Frustration and mistrust

Twombly will make the decision on which candidate to hire, but he needs the support of a majority of the council to confirm his decision.

Before meeting the candidates, Councilman Juan Marcano said he was disappointed at the lack of diversity among the choices, but that he was keeping an open mind. After he interviewed the candidates and attended the community meeting, he said from a policy standpoint, both candidates seemed to be well-meaning, “but I don’t think they have the understanding of the mistrust that our community has, the history of racialized policing in Aurora, and the history of why certain segments of our community feel that way.” In 2020, the four candidates for police chief understood how history affects perception in different communities, he said.

Ebner, according to Marcano, had an “East Coast kind of understanding of the history of policing” that doesn’t work for Aurora, and Franklin tried to “both sides” Aurora’s issues.

“There’s not really both sides to that history. It’s pretty cut and dry,” he said.

Councilwoman Danielle Jurinsky refused to participate in any of the interviews or meetings with the candidates, calling for a full restart of the recruitment process. She said she thinks the recruiting firm did an “absolutely abysmal job” and that city management did “an awful job vetting candidates and bringing candidates forward,” both of whom she believes are wrong for Colorado.

“I feel that the city and that council, especially council, has been cheated out of being able to make an honest decision, which therefore will impact the people of Aurora,” Jurinsky said.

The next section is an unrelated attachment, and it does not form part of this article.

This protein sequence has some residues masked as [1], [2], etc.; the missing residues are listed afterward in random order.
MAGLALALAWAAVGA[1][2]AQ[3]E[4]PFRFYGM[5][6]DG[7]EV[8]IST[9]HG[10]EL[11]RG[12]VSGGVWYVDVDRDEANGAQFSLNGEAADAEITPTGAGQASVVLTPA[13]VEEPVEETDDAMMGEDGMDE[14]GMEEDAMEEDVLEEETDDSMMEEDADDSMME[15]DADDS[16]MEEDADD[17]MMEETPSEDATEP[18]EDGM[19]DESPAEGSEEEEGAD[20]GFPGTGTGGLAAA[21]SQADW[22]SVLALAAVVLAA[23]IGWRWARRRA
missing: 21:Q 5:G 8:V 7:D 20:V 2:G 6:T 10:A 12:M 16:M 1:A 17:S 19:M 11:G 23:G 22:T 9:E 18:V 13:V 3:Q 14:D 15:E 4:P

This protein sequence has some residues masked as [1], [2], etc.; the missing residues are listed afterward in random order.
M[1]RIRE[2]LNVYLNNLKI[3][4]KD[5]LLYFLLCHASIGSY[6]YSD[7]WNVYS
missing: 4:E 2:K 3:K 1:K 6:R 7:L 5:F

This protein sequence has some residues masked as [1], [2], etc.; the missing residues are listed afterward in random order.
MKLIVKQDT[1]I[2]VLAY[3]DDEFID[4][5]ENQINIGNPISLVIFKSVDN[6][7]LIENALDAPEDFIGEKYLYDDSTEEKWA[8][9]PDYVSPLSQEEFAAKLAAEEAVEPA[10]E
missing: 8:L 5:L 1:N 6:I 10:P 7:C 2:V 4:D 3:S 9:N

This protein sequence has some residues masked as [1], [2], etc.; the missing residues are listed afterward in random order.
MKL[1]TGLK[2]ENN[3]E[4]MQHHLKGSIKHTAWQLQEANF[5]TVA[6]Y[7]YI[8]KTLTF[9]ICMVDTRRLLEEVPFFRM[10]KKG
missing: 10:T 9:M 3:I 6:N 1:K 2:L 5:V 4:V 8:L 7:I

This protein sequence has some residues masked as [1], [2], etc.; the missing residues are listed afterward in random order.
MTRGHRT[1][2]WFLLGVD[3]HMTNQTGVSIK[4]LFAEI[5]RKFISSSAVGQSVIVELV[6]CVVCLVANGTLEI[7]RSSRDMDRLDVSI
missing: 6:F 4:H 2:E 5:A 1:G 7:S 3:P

Jurinsky said council members met with the firm and management at the beginning but were then left in the dark until the finalists were announced.

The city may not necessarily get a different result if it starts the search over, Marcano said, but he does want to involve the community more before deciding how to move forward and go beyond these two finalists.

However, not all council members feel the process was flawed. Councilman Curtis Gardner said he defers to the city manager — that’s how the search process is outlined in the city charter and how past searches have been conducted.

While Gardner said he wishes there were more finalists to choose from, he believes from what he’s heard from the finalists that they both seem well qualified.

“I only want to restart the process if we felt like one of these two candidates couldn’t do the job,” Gardner said, but he wouldn’t support it if it’s because of how the process played out.

As of Thursday afternoon, six people responded to the city’s survey asking for community feedback on the two candidates, records obtained by The Post show. Of those six, two said they preferred Ebner and two said they preferred Franklin — though many of the responses expressed doubt about both candidates. Two respondents didn’t state a preference and said the city should hire locally or recruit a more diverse candidate pool.

“Maybe look again for other more qualified candidates,” said one respondent, who identified as an Aurora Police Department employee. “These two may not be able to handle this particular job.”

Some community leaders also want city leaders to start the process over and integrate community feedback into the process before finalists are selected.

“The city should stop the rush,” said Lindsey Minter, a member of the now-disbanded Community Police Task Force.